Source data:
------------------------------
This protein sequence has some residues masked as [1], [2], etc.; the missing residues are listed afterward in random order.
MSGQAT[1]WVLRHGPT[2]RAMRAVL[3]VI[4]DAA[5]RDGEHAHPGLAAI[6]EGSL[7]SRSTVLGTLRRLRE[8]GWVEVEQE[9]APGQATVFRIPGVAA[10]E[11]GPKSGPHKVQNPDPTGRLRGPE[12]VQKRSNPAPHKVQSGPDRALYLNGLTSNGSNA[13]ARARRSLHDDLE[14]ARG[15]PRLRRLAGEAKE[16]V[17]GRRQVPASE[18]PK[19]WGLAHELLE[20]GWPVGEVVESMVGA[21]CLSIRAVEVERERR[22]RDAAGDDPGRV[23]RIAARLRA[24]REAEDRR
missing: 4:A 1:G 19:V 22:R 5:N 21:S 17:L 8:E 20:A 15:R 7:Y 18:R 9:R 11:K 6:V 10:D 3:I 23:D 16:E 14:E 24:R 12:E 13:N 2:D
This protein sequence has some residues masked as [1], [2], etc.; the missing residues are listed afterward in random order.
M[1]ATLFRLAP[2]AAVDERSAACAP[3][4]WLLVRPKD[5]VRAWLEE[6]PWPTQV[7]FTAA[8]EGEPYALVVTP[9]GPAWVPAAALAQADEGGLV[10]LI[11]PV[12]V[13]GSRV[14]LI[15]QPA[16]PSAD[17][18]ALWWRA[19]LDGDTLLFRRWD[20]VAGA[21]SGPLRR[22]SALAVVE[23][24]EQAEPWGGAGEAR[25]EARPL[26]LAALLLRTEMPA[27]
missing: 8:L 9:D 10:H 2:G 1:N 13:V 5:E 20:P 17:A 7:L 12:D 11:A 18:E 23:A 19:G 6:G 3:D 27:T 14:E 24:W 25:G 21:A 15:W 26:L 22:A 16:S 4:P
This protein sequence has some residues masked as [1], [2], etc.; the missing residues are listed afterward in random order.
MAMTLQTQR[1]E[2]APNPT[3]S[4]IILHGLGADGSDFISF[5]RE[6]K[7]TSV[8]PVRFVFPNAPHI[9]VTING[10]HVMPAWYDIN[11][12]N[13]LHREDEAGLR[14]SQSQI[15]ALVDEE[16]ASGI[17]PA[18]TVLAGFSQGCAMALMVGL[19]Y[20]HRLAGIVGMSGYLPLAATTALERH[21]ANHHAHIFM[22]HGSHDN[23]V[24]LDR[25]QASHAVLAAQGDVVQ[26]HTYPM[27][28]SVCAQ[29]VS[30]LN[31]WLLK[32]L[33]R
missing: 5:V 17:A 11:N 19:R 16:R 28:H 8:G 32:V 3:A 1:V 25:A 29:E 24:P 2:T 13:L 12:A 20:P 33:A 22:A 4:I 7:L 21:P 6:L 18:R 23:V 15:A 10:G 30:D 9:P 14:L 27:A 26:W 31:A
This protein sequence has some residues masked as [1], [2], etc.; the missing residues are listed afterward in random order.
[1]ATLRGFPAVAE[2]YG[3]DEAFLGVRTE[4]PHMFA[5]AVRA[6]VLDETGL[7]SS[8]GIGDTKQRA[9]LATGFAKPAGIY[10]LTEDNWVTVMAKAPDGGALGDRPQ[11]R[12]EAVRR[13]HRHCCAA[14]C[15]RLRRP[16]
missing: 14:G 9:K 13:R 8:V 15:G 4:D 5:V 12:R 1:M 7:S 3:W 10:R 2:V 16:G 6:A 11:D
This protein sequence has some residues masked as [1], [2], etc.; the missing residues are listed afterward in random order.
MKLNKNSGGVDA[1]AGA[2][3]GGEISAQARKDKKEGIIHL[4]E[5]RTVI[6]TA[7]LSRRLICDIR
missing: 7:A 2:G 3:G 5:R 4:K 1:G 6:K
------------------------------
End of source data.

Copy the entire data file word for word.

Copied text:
This protein sequence has some residues masked as [1], [2], etc.; the missing residues are listed afterward in random order.
MSGQAT[1]WVLRHGPT[2]RAMRAVL[3]VI[4]DAA[5]RDGEHAHPGLAAI[6]EGSL[7]SRSTVLGTLRRLRE[8]GWVEVEQE[9]APGQATVFRIPGVAA[10]E[11]GPKSGPHKVQNPDPTGRLRGPE[12]VQKRSNPAPHKVQSGPDRALYLNGLTSNGSNA[13]ARARRSLHDDLE[14]ARG[15]PRLRRLAGEAKE[16]V[17]GRRQVPASE[18]PK[19]WGLAHELLE[20]GWPVGEVVESMVGA[21]CLSIRAVEVERERR[22]RDAAGDDPGRV[23]RIAARLRA[24]REAEDRR
missing: 4:A 1:G 19:V 22:R 5:N 21:S 17:L 8:E 20:A 15:R 7:Y 18:R 9:R 11:K 6:V 10:D 3:I 23:D 16:E 14:E 24:R 12:E 13:N 2:D
This protein sequence has some residues masked as [1], [2], etc.; the missing residues are listed afterward in random order.
M[1]ATLFRLAP[2]AAVDERSAACAP[3][4]WLLVRPKD[5]VRAWLEE[6]PWPTQV[7]FTAA[8]EGEPYALVVTP[9]GPAWVPAAALAQADEGGLV[10]LI[11]PV[12]V[13]GSRV[14]LI[15]QPA[16]PSAD[17][18]ALWWRA[19]LDGDTLLFRRWD[20]VAGA[21]SGPLRR[22]SALAVVE[23][24]EQAEPWGGAGEAR[25]EARPL[26]LAALLLRTEMPA[27]
missing: 8:L 9:D 10:H 2:G 1:N 13:V 5:E 20:P 17:A 7:L 12:D 11:A 18:E 23:A 19:G 6:G 3:D 27:T 14:E 24:W 25:G 21:A 15:W 26:L 22:A 16:S 4:P
This protein sequence has some residues masked as [1], [2], etc.; the missing residues are listed afterward in random order.
MAMTLQTQR[1]E[2]APNPT[3]S[4]IILHGLGADGSDFISF[5]RE[6]K[7]TSV[8]PVRFVFPNAPHI[9]VTING[10]HVMPAWYDIN[11][12]N[13]LHREDEAGLR[14]SQSQI[15]ALVDEE[16]ASGI[17]PA[18]TVLAGFSQGCAMALMVGL[19]Y[20]HRLAGIVGMSGYLPLAATTALERH[21]ANHHAHIFM[22]HGSHDN[23]V[24]LDR[25]QASHAVLAAQGDVVQ[26]HTYPM[27][28]SVCAQ[29]VS[30]LN[31]WLLK[32]L[33]R
missing: 5:V 17:A 11:N 19:R 16:R 28:H 8:G 32:V 3:A 1:V 25:A 29:E 24:P 2:T 13:L 12:A 20:P 33:A 22:A 4:I 7:L 21:P 6:L 18:R 23:V 15:A 10:G 30:D 9:P 14:L 27:A 26:W 31:A
This protein sequence has some residues masked as [1], [2], etc.; the missing residues are listed afterward in random order.
[1]ATLRGFPAVAE[2]YG[3]DEAFLGVRTE[4]PHMFA[5]AVRA[6]VLDETGL[7]SS[8]GIGDTKQRA[9]LATGFAKPAGIY[10]LTEDNWVTVMAKAPDGGALGDRPQ[11]R[12]EAVRR[13]HRHCCAA[14]C[15]RLRRP[16]
missing: 14:G 9:K 13:R 8:V 15:G 4:D 5:V 12:R 1:M 7:S 3:W 10:R 2:V 16:G 6:A 11:D
This protein sequence has some residues masked as [1], [2], etc.; the missing residues are listed afterward in random order.
MKLNKNSGGVDA[1]AGA[2][3]GGEISAQARKDKKEGIIHL[4]E[5]RTVI[6]TA[7]LSRRLICDIR
missing: 7:A 2:G 3:G 5:R 4:K 1:G 6:K